Table 9 shows that after SCI for the majority of subjects’ the physical endurance (b455) was completely impaired and prevailed severe (complete, high or moderate) dysfunctions of muscle strength (b730): whole body muscles (48.5% of subjects), upper limbs muscles (44.1%) and muscle endurance (86.2%). During inpatient rehabilitation program statistically improved the muscle functions (p<0.001), but physical endurance statistically not have improved (p>0.05). The greatest improvement of physical endurance and supporting muscle functions was observed in long-term period (p<0.05). Muscle tone dysfunctions significantly increased during the primary inpatient rehabilitation program (p=0.025) and decreased during the long-term period (p=0.015). Body weight maintenance (b530) dysfunctions significantly increased in the period between inpatient rehabilitation programs and long-term period (p<0.001).

ICF category Primary rehabilitation program (n=109) Re-rehabilitation program (n=109) Long-term period (n=109)
on admission at discharge on admission at discharge  
b455 Exercise tolerance functions 72 (66.1) 65 (60.2) 62 (56.9) 57 (52.3) 31 (28.4)
  0.157 0.059  
  P* 0.228 <0.001
b7300 Upper limbs muscles power functions  51 (46.6) 48 (44.1) 45 (41.1) 45 (41.1) 44 (40.4)
  0.046 0.873  
  P* 0.059 0.055
b7305 Whole body muscles 53 (49.2) 49 (44.9) 47 (43.2) 41 (38.2) 36 (32.9)
  0.046 0.004  
  P* 0.56 0.003
b7603 Supporting muscle functions 52 (47.7) 45 (41.3) 43 (39.4) 38 (34.8) 27 (24.6)
  0.035 0.002  
  P* 0.593 <0.001
b735 Muscle tone functions 22 (20.3) 28 (25.7) 23 (20.9) 21 (19.1) 16 (14.6)
  0.025 0.159  
  P* 0.037 0.015
b740 Muscle endurance functions 107 (99.1) 97 (89.0) 102 (94.4) 96 (88.1) 82 (75.4)
  <0.001 <0.001  
  P* 0.039 <0.001
Values are number (percentage). *Wilcoxon test.

Table 9: Distribution of the subjects according problems in muscle functions.

The percentage of the subjects with body weight maintenance (b530) dysfunctions significantly increased on admission to the rerehabilitation program and rehabilitation in the long-term period (Figure 1).

occupational-medicine-health-affairs-body-weight

Figure 1: Distribution of the subjects according to body weight maintenance dysfunctions (P< 0.05, Wilcoxon test).

Activities and participation: The positive impact of participation in primary and re-rehabilitation programs on subjects’ mobility skills can be seen in Tables 10 and 11. On admission to the inpatient rehabilitation program, 98.2% to 100% of the subjects had complete mobility limitations: ability to change the sitting position and to lie down (d4103), to bend down/sideways (d4105), to move the body’s center of gravity while sitting (d4106), to maintain a body position for required time (d415) and to move (d420); subjects had complete limitations in moving around in wheelchair at home (d4600) other buildings (d4601) outside the houses and other buildings (d4602) moving around using equipment (d465); and difficulties in ability to use communication devices and techniques (d360). The positive impact of participation in inpatient rehabilitation programs was assessed for these actions: the greatest improvement in mobility (p<0.001) and significantly decreased limitations in moving around (p<0.001) were documented. In the longterm period, subjects experienced least limitations in mobility and moving in different locations, although many subjects (48.4%) still had difficulties moving in buildings and outside.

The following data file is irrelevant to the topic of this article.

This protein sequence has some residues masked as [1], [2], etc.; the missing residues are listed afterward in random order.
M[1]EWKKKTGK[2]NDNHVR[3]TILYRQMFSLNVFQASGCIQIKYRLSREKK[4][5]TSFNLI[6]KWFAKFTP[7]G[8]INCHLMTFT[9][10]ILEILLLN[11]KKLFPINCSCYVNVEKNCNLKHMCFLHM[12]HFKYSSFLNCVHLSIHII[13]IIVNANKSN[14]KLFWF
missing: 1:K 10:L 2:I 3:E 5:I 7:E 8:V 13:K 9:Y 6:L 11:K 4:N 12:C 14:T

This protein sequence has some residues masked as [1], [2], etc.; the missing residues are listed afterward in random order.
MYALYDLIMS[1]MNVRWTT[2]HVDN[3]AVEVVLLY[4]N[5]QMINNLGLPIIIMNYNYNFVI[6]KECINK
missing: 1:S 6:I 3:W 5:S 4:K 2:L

ICF category Primary rehabilitation program (n=109) Re-rehabilitation program (n=109) Long-term period (n=109)
on admission at discharge on admission at discharge
d4103 Sitting 109 (100) 52 (47.7) 56 (51.4) 21 (19.3) 14 (12.8)
  <0.001 <0.001  
  P* 0.527 0.009
d4105 Bending  109 (100) 80 (73.4) 73 (67.0) 54 (49.5) 29 (26.6)
  <0.001 0.001  
  P* 0.262 <0.001
d4106 Shifting the body’s center of gravity 109 (100) 91 (83.5) 82 (75.2) 64 (58.7) 40 (36.7)
  <0.001 0.001  
  P* 0.072 <0.001
d415 Maintaining a body position 109 (100) 48 (44.0) 30 (27.5) 23 (21.1) 11 (10.1)
  <0.001 0.001  
  P* <0.001 0.003
d420 Transferring oneself 109 (100) 71 (65.1) 85 (78.0) 61 (56.0) 55 (50.5)
  <0.001 0.001  
  P* 0.004 0.18
*Wilcoxon test.

Table 10: Distributions of the subjects according to limitations in mobility.

ICF category Primary rehabilitation program (n=109) Re-rehabilitation program (n=109) Long-term period (n=109)
on admission at discharge on admission at discharge
d4600 Moving within the home 109 (100) 97 (89.9) 75 (68.8) 59 (54.1) 21 (19.3)
0.001 <0.001  
P* <0.001 <0.001
d4601 Moving around within buildings other than home 109 (100) 97 (89.0)  87 (79.9) 64 (58.7) 42 (38.5)
0.001 <0.001  
P* <0.001 <0.001
d4602 Moving around outside the home and other buildings 109 (100) 103 (94.5) 92 (84.4) 86 (78.0) 53 (48.4)
0.014 0.008  
P* 0.005 <0.001